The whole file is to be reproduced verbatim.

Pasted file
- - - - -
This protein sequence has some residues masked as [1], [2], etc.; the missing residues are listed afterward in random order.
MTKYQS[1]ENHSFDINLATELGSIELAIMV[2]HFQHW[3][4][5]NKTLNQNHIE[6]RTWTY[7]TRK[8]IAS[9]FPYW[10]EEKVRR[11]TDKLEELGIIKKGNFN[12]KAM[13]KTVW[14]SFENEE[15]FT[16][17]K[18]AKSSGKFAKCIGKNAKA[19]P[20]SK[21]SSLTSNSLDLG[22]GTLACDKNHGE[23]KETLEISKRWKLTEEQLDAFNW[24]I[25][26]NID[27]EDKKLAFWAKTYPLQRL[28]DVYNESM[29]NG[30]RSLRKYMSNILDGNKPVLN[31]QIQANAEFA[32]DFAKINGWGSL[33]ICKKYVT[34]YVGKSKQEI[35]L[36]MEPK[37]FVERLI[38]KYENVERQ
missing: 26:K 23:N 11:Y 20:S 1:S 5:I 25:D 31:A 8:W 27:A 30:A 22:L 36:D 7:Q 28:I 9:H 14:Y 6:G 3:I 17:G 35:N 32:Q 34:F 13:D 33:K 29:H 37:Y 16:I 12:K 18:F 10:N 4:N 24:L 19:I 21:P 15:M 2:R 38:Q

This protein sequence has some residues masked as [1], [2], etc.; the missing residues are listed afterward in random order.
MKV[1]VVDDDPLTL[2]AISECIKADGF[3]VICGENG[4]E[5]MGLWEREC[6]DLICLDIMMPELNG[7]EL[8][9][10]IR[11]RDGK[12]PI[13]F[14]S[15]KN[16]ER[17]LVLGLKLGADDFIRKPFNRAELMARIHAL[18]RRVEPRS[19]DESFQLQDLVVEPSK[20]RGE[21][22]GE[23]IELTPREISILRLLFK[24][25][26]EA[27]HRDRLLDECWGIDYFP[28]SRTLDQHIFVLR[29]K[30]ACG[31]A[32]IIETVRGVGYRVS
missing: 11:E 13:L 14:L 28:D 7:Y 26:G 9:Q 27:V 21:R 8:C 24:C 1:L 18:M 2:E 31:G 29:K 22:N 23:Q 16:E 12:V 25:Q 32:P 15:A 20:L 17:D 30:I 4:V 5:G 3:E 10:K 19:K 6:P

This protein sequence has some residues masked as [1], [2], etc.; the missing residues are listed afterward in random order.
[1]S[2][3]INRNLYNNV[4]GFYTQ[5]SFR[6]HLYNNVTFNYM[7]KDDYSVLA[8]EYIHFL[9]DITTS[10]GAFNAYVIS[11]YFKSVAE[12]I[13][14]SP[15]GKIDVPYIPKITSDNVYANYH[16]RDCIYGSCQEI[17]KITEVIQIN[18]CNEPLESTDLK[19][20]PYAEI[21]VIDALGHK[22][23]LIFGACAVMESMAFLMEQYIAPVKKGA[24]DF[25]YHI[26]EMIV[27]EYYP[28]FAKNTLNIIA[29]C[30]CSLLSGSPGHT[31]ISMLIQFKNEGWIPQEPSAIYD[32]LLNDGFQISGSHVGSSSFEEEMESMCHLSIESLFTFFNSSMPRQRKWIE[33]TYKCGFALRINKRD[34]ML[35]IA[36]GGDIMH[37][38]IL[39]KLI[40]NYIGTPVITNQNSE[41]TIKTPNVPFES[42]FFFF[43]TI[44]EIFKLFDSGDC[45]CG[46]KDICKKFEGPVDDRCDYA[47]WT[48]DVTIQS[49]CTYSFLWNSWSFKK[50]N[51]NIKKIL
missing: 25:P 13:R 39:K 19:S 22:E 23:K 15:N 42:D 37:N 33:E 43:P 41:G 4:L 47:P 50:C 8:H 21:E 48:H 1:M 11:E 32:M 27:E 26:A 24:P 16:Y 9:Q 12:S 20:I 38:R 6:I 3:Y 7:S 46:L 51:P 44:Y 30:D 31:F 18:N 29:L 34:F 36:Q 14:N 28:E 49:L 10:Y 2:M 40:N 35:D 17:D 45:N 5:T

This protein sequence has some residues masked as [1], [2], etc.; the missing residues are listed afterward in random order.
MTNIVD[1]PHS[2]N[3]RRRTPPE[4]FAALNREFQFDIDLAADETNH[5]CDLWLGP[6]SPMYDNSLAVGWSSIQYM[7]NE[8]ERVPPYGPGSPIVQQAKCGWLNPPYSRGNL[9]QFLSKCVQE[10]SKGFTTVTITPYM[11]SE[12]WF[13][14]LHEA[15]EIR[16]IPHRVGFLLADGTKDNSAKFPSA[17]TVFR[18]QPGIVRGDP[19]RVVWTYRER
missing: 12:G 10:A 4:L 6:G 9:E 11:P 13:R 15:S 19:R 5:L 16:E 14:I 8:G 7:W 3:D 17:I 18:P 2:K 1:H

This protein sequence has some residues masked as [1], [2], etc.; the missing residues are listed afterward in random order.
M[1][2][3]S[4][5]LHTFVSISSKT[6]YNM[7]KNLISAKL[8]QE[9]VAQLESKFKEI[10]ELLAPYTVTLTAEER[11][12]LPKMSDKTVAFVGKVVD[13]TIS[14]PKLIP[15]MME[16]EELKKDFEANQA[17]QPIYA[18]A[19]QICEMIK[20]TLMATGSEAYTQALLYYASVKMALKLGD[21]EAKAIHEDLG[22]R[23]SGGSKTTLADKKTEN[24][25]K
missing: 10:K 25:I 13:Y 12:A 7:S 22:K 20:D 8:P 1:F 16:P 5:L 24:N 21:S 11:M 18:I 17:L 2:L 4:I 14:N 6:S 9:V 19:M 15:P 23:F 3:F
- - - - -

This protein sequence has some residues masked as [1], [2], etc.; the missing residues are listed afterward in random order.
MTKYQS[1]ENHSFDINLATELGSIELAIMV[2]HFQHW[3][4][5]NKTLNQNHIE[6]RTWTY[7]TRK[8]IAS[9]FPYW[10]EEKVRR[11]TDKLEELGIIKKGNFN[12]KAM[13]KTVW[14]SFENEE[15]FT[16][17]K[18]AKSSGKFAKCIGKNAKA[19]P[20]SK[21]SSLTSNSLDLG[22]GTLACDKNHGE[23]KETLEISKRWKLTEEQLDAFNW[24]I[25][26]NID[27]EDKKLAFWAKTYPLQRL[28]DVYNESM[29]NG[30]RSLRKYMSNILDGNKPVLN[31]QIQANAEFA[32]DFAKINGWGSL[33]ICKKYVT[34]YVGKSKQEI[35]L[36]MEPK[37]FVERLI[38]KYENVERQ
missing: 26:K 23:N 11:Y 20:S 1:S 5:I 25:D 31:A 8:W 27:A 30:A 22:L 36:D 7:Q 28:I 9:H 14:Y 6:G 3:I 17:G 35:N 32:Q 34:F 13:D 33:K 29:H 37:Y 16:I 12:K 18:F 10:N 4:N 24:L 19:I 21:P 15:M 2:R 38:Q

This protein sequence has some residues masked as [1], [2], etc.; the missing residues are listed afterward in random order.
MKV[1]VVDDDPLTL[2]AISECIKADGF[3]VICGENG[4]E[5]MGLWEREC[6]DLICLDIMMPELNG[7]EL[8][9][10]IR[11]RDGK[12]PI[13]F[14]S[15]KN[16]ER[17]LVLGLKLGADDFIRKPFNRAELMARIHAL[18]RRVEPRS[19]DESFQLQDLVVEPSK[20]RGE[21][22]GE[23]IELTPREISILRLLFK[24][25][26]EA[27]HRDRLLDECWGIDYFP[28]SRTLDQHIFVLR[29]K[30]ACG[31]A[32]IIETVRGVGYRVS
missing: 11:E 13:L 14:L 28:D 7:Y 26:G 9:Q 27:V 21:R 8:C 24:C 1:L 18:M 2:E 31:G 29:K 22:N 23:Q 16:E 12:V 25:Q 32:P 15:A 20:L 17:D 30:I 4:V 5:G 3:E 10:K 19:K 6:P

This protein sequence has some residues masked as [1], [2], etc.; the missing residues are listed afterward in random order.
[1]S[2][3]INRNLYNNV[4]GFYTQ[5]SFR[6]HLYNNVTFNYM[7]KDDYSVLA[8]EYIHFL[9]DITTS[10]GAFNAYVIS[11]YFKSVAE[12]I[13][14]SP[15]GKIDVPYIPKITSDNVYANYH[16]RDCIYGSCQEI[17]KITEVIQIN[18]CNEPLESTDLK[19][20]PYAEI[21]VIDALGHK[22][23]LIFGACAVMESMAFLMEQYIAPVKKGA[24]DF[25]YHI[26]EMIV[27]EYYP[28]FAKNTLNIIA[29]C[30]CSLLSGSPGHT[31]ISMLIQFKNEGWIPQEPSAIYD[32]LLNDGFQISGSHVGSSSFEEEMESMCHLSIESLFTFFNSSMPRQRKWIE[33]TYKCGFALRINKRD[34]ML[35]IA[36]GGDIMH[37][38]IL[39]KLI[40]NYIGTPVITNQNSE[41]TIKTPNVPFES[42]FFFF[43]TI[44]EIFKLFDSGDC[45]CG[46]KDICKKFEGPVDDRCDYA[47]WT[48]DVTIQS[49]CTYSFLWNSWSFKK[50]N[51]NIKKIL
missing: 25:P 13:R 39:K 19:S 22:E 23:K 15:N 42:D 37:N 33:E 43:P 41:G 4:L 47:P 50:C 8:H 21:E 48:H 1:M 11:E 32:M 27:E 26:A 24:P 16:Y 9:Q 12:S 20:I 38:R 6:I 3:Y 7:S 46:L 51:P 44:Y 30:D 31:F 18:N 29:L 34:F 36:Q 14:N 28:E 49:L 10:Y 2:M 40:N 35:D 17:D 45:N 5:T

This protein sequence has some residues masked as [1], [2], etc.; the missing residues are listed afterward in random order.
MTNIVD[1]PHS[2]N[3]RRRTPPE[4]FAALNREFQFDIDLAADETNH[5]CDLWLGP[6]SPMYDNSLAVGWSSIQYM[7]NE[8]ERVPPYGPGSPIVQQAKCGWLNPPYSRGNL[9]QFLSKCVQE[10]SKGFTTVTITPYM[11]SE[12]WF[13][14]LHEA[15]EIR[16]IPHRVGFLLADGTKDNSAKFPSA[17]TVFR[18]QPGIVRGDP[19]RVVWTYRER
missing: 12:G 10:A 4:L 6:G 9:E 11:P 13:R 15:S 19:R 5:L 16:E 14:I 8:G 7:W 3:D 17:I 18:P 2:K 1:H

This protein sequence has some residues masked as [1], [2], etc.; the missing residues are listed afterward in random order.
M[1][2][3]S[4][5]LHTFVSISSKT[6]YNM[7]KNLISAKL[8]QE[9]VAQLESKFKEI[10]ELLAPYTVTLTAEER[11][12]LPKMSDKTVAFVGKVVD[13]TIS[14]PKLIP[15]MME[16]EELKKDFEANQA[17]QPIYA[18]A[19]QICEMIK[20]TLMATGSEAYTQALLYYASVKMALKLGD[21]EAKAIHEDLG[22]R[23]SGGSKTTLADKKTEN[24][25]K
missing: 10:K 25:I 13:Y 12:A 7:S 22:K 20:D 8:P 1:F 16:P 5:L 24:N 21:S 11:M 18:I 17:L 2:L 4:I 14:N 6:S 9:V 19:M 15:P 23:F 3:F